The number of penalty fines issued to drivers in London hit a record of almost 7.6 million in the past year, figures revealed on Thursday.
This included more than three million £130 tickets issued to drivers who were caught on CCTV failing to obey road signs — such as driving through low traffic neighbourhoods or school streets.
Data published by London Councils revealed that 7,599,875 penalty charge notices were issued in 2022-23 — up 1.7 per cent on the previous 12 months. This was due to a 5.7 per cent increase in parking fines, which increased to 4,100,177 tickets.
The total income received by Transport for London and the 33 London councils was not revealed but is likely to be in excess of £400million.
TfL issued most parking tickets (440,227) — to motorists who parked on red routes — followed by Westminster (359,865), Camden (191,161), Kensington and Chelsea (188,741) and Haringey (182,444). Fines range from £60 to £160, depending on the location of the offence. A 50 per cent discount is available on tickets paid within 14 days.
Last month the Standard revealed that boroughs were considering bringing their top fines in line with TfL’s £160 penalty — or potentially increasing them to £180, to keep pace with inflation and tackle soaring illegal parking. All surplus income from PCNs is reinvested by TfL and the councils in transport schemes, such as the concessionary Freedom Pass for older and disabled Londoners.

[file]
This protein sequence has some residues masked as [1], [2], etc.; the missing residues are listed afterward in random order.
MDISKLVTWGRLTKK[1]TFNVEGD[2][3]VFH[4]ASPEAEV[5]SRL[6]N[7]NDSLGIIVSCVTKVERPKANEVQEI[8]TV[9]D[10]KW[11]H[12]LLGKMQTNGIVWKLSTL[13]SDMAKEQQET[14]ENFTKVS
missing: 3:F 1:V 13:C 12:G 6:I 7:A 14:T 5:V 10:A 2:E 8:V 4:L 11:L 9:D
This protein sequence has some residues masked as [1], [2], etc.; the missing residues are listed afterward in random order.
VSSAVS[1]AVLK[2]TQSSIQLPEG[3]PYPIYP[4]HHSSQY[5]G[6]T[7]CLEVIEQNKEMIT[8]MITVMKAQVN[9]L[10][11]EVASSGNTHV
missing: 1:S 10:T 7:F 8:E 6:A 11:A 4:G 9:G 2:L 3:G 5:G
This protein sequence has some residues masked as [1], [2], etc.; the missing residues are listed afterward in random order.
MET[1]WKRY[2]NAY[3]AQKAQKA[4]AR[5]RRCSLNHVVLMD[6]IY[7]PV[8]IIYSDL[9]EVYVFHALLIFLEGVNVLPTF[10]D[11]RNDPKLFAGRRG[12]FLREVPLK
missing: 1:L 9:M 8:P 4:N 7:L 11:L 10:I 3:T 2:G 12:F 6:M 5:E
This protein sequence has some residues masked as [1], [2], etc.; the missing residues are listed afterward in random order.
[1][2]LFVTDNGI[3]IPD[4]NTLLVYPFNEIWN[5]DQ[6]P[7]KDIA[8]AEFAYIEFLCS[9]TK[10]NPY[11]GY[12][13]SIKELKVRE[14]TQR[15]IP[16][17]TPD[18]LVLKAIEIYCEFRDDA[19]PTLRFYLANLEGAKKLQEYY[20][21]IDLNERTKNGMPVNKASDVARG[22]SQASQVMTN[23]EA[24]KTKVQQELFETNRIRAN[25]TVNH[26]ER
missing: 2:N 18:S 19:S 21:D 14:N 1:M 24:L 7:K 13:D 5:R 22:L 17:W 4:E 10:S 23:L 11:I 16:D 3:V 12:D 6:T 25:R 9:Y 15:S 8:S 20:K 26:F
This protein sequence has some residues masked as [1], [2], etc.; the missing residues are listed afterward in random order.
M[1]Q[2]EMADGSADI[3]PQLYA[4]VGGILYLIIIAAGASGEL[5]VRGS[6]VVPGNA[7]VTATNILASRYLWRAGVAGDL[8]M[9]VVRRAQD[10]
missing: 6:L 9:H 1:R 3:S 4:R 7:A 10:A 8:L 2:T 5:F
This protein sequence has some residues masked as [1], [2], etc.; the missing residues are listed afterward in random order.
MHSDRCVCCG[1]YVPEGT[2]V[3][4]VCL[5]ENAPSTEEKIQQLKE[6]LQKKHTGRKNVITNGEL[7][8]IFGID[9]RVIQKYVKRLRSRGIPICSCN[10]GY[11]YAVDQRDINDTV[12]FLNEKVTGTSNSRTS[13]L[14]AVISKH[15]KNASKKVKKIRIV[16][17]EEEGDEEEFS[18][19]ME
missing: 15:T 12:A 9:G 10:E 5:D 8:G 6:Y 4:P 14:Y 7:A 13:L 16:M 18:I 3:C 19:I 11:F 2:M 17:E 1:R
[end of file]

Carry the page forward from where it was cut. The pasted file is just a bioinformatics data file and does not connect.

There were 3,192,003 “moving traffic offences” in 2022-23, when drivers ignore road signs and make a banned turn or enter a LTN or school street when restrictions apply. This was down two per cent on the previous year, suggesting drivers may have become slightly more accustomed to LTN restrictions.
Boroughs issuing most tickets for moving traffic offences included Islington (212,961), with seven LTNs, and Hammersmith and Fulham (202,969), where a clean air neighbourhood zone in south Fulham is thought to have penalised many non-local drivers.
There was a seven per cent reduction in the number of penalty tickets issued for driving in bus lanes, to 313,351.
London Councils, which represents the boroughs, said drivers who receive a PCN can appeal, first to the council and then the parking adjudicator. The
number of motorists who took their case on to the adjudicator fell by four per cent to 43,196 and 14,329 cases were successful, up slightly on the previous year.
There was a 15 per cent drop in appeals on “moving traffic” offences, thought to be due to better signage and publicity relating to LTNs and school streets.
Chief adjudicator Anthony Chan said motorists “must remain alert to signs and lines.”